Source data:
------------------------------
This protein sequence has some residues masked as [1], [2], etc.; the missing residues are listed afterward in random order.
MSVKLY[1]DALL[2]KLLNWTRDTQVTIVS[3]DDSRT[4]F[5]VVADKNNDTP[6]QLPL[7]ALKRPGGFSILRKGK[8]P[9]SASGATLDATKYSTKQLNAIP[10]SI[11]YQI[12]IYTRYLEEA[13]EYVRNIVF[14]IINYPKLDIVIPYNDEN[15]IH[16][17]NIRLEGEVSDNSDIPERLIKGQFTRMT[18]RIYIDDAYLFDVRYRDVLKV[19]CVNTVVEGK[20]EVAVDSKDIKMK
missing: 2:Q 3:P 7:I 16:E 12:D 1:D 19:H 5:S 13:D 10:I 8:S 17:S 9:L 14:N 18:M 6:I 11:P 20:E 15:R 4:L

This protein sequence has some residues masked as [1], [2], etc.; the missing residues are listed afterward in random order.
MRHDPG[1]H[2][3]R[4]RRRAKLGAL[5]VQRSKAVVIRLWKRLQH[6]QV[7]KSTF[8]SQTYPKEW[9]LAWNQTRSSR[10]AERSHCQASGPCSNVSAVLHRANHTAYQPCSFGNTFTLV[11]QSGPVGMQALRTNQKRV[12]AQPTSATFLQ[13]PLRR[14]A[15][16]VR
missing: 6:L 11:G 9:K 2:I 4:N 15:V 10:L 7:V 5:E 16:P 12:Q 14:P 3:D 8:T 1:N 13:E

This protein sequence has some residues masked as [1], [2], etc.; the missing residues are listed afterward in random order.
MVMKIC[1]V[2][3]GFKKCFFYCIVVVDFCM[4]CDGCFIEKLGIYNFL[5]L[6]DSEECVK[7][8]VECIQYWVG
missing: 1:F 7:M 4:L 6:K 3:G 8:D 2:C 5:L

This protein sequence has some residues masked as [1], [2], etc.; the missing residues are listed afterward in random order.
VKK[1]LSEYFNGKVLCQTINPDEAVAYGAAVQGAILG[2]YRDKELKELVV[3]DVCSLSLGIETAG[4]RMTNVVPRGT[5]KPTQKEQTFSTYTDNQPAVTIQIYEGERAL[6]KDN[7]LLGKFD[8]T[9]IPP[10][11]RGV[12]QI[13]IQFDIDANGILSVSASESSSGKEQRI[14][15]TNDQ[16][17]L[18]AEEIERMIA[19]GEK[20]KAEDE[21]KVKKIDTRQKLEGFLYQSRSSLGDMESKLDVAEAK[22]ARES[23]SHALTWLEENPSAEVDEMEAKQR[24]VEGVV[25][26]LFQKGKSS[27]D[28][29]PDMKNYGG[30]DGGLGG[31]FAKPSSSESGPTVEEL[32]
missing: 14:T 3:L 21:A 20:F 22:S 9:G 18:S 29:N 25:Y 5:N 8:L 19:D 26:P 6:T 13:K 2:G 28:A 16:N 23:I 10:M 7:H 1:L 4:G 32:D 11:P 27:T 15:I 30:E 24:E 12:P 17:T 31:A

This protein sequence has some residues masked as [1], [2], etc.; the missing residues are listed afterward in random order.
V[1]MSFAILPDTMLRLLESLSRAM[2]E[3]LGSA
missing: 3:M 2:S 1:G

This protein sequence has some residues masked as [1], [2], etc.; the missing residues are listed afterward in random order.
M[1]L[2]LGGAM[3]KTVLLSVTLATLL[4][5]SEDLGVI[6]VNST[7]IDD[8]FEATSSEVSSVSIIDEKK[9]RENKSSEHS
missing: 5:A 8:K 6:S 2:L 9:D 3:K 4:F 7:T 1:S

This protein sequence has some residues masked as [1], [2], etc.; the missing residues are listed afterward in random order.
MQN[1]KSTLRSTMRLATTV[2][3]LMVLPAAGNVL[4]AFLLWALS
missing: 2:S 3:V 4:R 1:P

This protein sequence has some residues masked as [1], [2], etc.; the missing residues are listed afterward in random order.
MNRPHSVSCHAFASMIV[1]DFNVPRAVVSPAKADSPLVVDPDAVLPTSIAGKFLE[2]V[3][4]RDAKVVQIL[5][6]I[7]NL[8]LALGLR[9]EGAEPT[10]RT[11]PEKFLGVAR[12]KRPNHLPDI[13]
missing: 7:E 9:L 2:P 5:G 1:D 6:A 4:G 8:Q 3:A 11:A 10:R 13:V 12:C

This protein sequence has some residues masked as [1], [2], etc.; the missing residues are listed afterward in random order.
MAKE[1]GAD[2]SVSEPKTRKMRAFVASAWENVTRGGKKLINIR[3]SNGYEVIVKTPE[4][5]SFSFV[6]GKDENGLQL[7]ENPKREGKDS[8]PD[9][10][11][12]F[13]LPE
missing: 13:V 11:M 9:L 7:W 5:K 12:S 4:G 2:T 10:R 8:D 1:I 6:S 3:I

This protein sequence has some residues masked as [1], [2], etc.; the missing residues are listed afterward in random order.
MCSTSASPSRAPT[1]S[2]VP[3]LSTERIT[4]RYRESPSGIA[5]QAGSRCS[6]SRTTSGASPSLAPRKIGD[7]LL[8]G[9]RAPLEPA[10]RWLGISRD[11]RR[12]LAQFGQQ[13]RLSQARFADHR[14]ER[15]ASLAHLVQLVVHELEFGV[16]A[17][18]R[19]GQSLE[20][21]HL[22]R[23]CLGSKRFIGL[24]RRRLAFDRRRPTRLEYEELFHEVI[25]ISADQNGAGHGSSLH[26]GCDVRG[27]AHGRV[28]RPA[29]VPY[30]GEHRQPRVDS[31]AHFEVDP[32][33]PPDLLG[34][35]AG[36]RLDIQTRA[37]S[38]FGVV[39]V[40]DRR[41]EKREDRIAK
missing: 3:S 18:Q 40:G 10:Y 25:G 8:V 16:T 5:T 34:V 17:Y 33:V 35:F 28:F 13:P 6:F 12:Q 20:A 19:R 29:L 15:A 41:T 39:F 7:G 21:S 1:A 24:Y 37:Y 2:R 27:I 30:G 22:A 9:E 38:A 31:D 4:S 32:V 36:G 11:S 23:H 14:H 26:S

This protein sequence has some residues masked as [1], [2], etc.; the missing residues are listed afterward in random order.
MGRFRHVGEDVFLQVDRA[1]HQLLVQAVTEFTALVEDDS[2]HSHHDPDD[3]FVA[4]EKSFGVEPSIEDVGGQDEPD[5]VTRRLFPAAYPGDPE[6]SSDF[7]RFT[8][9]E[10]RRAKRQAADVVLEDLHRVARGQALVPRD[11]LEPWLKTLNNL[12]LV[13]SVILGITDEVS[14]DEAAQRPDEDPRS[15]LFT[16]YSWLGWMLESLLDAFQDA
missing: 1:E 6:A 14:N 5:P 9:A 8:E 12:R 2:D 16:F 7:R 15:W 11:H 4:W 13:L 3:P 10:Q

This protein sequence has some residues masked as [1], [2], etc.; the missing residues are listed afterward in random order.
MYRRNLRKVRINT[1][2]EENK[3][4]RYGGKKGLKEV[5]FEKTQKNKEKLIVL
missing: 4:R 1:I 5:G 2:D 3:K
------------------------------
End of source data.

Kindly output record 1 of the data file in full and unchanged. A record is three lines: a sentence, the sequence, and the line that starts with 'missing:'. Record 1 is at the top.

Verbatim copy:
This protein sequence has some residues masked as [1], [2], etc.; the missing residues are listed afterward in random order.
MSVKLY[1]DALL[2]KLLNWTRDTQVTIVS[3]DDSRT[4]F[5]VVADKNNDTP[6]QLPL[7]ALKRPGGFSILRKGK[8]P[9]SASGATLDATKYSTKQLNAIP[10]SI[11]YQI[12]IYTRYLEEA[13]EYVRNIVF[14]IINYPKLDIVIPYNDEN[15]IH[16][17]NIRLEGEVSDNSDIPERLIKGQFTRMT[18]RIYIDDAYLFDVRYRDVLKV[19]CVNTVVEGK[20]EVAVDSKDIKMK
missing: 2:Q 3:P 7:I 16:E 12:D 1:D 19:H 5:S 13:D 10:I 8:S 17:S 9:L 14:N 18:M 6:I 11:P 20:E 15:R 4:L